You’ve heard of “paint by numbers.” Here’s a case where market and sales data and statistics paint a picture of some interesting product development opportunities.

Food and beverage industry professionals literally could see the kosher market at Kosherfest, which just held its 25thannual exhibition in New Jersey’s Meadowlands Exposition Center at the end of October. Sponsors Diversified Business Communications and Lubicom Marketing Consulting say this year’s event drew more than 6,500 attendees (up 28% over 2012) and 350 exhibitors.

Show organizers estimate the annual dollar value of kosher products (produced in the United States) at $305 billion. They say there are approximately 10,650 kosher-producing companies and plants, and as many as 200,000 kosher-certified products. They say the number of kosher consumers in the U.S. tops 12 million, and 21% of Americans who regularly or occasionally purchase kosher products -- do so because the items are kosher-certified.

According to ResearchMoz’ market research report “Global Halal Food Market 2012-2016: Industry Analysis, Size, Share, Growth, Trends and Forecast,” the global halal food market will experience a combined annual growth rate of 4.44% through 2016. Researchers attribute the growth to a growing global Muslim population with increased spending power. Meanwhile, The Halal Research Council estimates the worldwide market for halal products will exceed $300 billion in sales this year, as companies around the globe increase their related R&D efforts.

Interestingly, the desire to abide by halal standards also has been a boon to the American kosher foods market. In fact, according to Kosherfest, 16% of Americans who buy kosher products do so in an effort to maintain a halal diet, making it the fourth-most cited reason for buying kosher, behind the 55% of those who eat kosher for health and safety reasons, the 38% who are vegetarians and 35% who simply like the taste or flavor. According to Kosherfest, the dollar value of kosher ingredients sold in the U.S. stood at $370 billion in 2010.

North of the border, the story is the same: “The Specialty Food Market in North America: March 2012,” a report from Agriculture and Agri-Food Canada, pegs Canada’s halal market at an estimated C$1 billion and growing at an annual rate of 13%. Officials also estimate Canadian sales of kosher foods at more than C$500 million.

Realizing the sizable and growing market, as well as the value in maintaining the integrity of those markets, Quebec’s agricultural minister is reportedly looking to tighten regulations for kosher and halal meat production.

“We want the slaughter to happen in the most complete conditions of hygiene and cleanliness,” said Francois Gendron, who reportedly plans to introduce new regulations this fall.

Although there is some debate as to the necessity of altering the regulations (the Canadian Food Inspection Agency oversees the nation’s animal slaughter regulations and has “one of the highest standards of food processing,” notes a spokesperson with Canadian kosher meat company Mehadrin), the importance of maintaining that integrity is clear and absolute.

Food safety, of course, remains a key topic for consumers and key selling point for kosher and halal products. Back in the U.S., meanwhile, it also has been a subject of study by Northern Arizona University and other institutes.  These researchers recently found antibiotic-resistant E.coli in chickens from a range of production methods, with the highest numbers in kosher birds. The researchers were not able to explain the larger numbers of E. coli in kosher chickens, nor for that matter, why the levels were equally high in organic chickens versus conventional processed chickens.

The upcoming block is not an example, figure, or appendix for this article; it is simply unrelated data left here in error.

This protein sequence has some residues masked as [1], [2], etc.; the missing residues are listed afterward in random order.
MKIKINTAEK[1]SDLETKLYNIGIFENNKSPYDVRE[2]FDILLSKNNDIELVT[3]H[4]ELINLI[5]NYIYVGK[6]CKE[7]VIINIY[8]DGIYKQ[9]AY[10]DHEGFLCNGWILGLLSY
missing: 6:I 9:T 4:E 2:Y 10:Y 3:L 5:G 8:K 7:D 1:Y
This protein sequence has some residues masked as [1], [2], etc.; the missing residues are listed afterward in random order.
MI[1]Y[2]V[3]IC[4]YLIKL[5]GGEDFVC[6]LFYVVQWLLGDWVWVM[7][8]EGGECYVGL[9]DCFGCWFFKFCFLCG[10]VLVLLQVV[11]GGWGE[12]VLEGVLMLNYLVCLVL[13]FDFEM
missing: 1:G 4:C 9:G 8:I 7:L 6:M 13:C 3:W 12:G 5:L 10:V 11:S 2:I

Scientists say more study is needed, “especially on kosher,” whose frequency of E. coli was at nearly twice the levels of conventional raw chicken. The authors specifically noted their kosher results “belie the historic roots of kosher as a means to ensure food safety.”

Nevertheless, as evidenced by the range of products on display at this year’s Kosherfest, today’s kosher consumers have a host of options.

For its part, Rachel’s Organic showcased new, free-range chicken, while Manischewitz profiled Kitni, its new Passover line with kosher legume products. For those looking to keep kosher conveniently, Schulz Catering presented a line of two-minute options including Shakshuka, Lentil and Mint salad, as well as Cholent.

While the products on display at Kosherfest naturally positioned themselves around their kosher status, several other recent new product introductions have noted they are kosher -- even if that may not be their prime selling point.

Fresherized Foods has added a range of bean dips under its Wholly Guacamole brand, all of which are all-natural, preservative-free and kosher certified. The line includes such flavors as Taco Bean Dip & Guacamole, Black Bean Dip & Homestyle Guacamole, and Avocado Black Bean & Roasted Corn Dip.

Lundberg Family Farms’ new Organic Whole Grain Rice and Seasoning Mixes are likewise kosher (gluten-free, non-GMO and vegan, as well) in 11 flavors, including Mild Curry Whole Grain Lentils & Rice, Organic Whole Grain Spanish Rice and Organic Wild Porcini Mushroom Whole Grain & Wild Rice.

Back at Kosherfest, officials also spoke about a host of new and interesting options. Introduced for the first time were many new and creative kosher products, including Single Serve k Cup beverages in three flavors -- chai tea, pareve  cappuccino and hot chocolate, introduced by Corim Industries. Incidentally, that line won “best in show” honors in a new product competition.

“Who would have believed that kosher sushi would become a basic staple in restaurants, or that there would be a ‘fake’ bacon sausage product -- or for that matter, that nearly 20% of the show would tout gluten-free products?” noted Menachem Lubinsky, Lubicom chairman & CEO.